Research data for paper ‘Proactive and retroactive interference with associative memory consolidation is time and circuit dependent'.

Behavioural and electrophysiological data used in the figures for the paper by Crossley et al. published in Communications Biology June 2019

Abstract for paper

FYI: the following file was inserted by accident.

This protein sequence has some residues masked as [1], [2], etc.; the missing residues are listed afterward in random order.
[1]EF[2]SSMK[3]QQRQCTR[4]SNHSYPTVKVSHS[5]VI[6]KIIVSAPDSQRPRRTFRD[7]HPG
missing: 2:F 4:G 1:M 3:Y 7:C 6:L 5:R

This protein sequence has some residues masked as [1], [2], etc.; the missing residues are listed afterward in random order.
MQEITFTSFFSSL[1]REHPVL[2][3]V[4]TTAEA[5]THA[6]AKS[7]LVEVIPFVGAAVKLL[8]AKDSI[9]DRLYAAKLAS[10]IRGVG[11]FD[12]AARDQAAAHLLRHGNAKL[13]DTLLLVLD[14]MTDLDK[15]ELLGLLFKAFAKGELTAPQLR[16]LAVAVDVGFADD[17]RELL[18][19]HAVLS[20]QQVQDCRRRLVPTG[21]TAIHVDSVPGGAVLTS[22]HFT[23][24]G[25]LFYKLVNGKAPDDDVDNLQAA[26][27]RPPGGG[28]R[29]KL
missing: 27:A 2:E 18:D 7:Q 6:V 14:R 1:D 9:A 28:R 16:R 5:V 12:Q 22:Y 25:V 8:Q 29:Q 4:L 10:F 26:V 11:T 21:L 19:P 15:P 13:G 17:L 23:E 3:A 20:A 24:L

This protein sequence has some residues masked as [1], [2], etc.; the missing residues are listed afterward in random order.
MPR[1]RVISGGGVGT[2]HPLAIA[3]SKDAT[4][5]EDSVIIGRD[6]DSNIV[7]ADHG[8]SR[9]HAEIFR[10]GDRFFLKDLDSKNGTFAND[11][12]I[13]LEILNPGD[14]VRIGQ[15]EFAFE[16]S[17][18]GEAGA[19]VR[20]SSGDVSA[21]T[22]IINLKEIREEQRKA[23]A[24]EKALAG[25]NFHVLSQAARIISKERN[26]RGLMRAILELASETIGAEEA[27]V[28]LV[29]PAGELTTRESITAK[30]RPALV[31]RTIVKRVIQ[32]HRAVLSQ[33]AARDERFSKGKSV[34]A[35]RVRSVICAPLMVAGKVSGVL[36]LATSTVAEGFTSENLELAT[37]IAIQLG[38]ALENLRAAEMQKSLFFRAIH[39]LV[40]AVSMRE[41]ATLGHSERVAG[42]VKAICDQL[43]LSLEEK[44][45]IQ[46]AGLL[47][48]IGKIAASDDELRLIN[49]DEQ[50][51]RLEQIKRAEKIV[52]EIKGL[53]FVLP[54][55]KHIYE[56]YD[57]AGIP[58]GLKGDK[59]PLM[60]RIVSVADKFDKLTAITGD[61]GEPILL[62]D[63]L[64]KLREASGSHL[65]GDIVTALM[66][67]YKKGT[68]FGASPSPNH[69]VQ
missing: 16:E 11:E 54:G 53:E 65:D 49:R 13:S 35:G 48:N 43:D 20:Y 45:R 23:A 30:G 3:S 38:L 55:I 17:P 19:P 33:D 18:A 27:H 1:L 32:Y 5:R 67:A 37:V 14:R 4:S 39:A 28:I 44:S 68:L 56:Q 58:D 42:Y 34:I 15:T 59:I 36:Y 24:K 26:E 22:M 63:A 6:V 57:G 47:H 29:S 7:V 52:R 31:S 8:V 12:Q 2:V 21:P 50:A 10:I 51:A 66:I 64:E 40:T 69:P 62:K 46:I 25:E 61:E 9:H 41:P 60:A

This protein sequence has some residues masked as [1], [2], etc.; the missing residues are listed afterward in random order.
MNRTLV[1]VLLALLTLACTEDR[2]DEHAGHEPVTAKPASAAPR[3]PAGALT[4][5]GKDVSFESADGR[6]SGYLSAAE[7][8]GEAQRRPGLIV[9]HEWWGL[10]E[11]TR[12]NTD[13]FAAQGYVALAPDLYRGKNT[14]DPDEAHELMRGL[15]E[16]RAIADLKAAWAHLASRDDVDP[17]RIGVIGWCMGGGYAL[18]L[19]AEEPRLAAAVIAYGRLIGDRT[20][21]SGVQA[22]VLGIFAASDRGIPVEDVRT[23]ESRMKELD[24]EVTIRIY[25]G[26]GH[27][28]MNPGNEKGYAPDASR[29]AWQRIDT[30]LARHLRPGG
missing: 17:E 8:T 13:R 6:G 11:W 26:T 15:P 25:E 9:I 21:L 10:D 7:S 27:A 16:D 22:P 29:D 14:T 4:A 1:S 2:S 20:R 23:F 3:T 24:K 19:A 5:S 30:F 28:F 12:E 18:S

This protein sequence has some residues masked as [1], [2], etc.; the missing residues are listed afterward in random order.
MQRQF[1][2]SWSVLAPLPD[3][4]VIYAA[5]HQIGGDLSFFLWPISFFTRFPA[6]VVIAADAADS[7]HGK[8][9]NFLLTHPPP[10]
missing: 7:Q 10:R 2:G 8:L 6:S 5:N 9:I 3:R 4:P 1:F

Interference-based forgetting occurs when new information acquired either before or after a learning event attenuates memory expression (proactive and retroactive interference, respectively). Often multiple learning events occur in rapid succession, leading to competition between consolidating memory traces. In such cases however it is unknown what factors determine which memory is remembered or forgotten. By subjecting Lymnaea to either two similar or two different types of consecutive single-trial classical conditioning trials, we show that the effect of interference depends both on the timing of new learning and the underlying neuronal mechanisms. When two consolidating memories engage neuronal mechanisms in the same circuit, new learning during a lapse period of the original memory promotes retroactive interference whereas new learning outside lapses promotes proactive interference. When different circuits are involved, retroactive interference still occurs during lapses but new learning during a non-lapse period is not affected by proactive interference and both memories survive.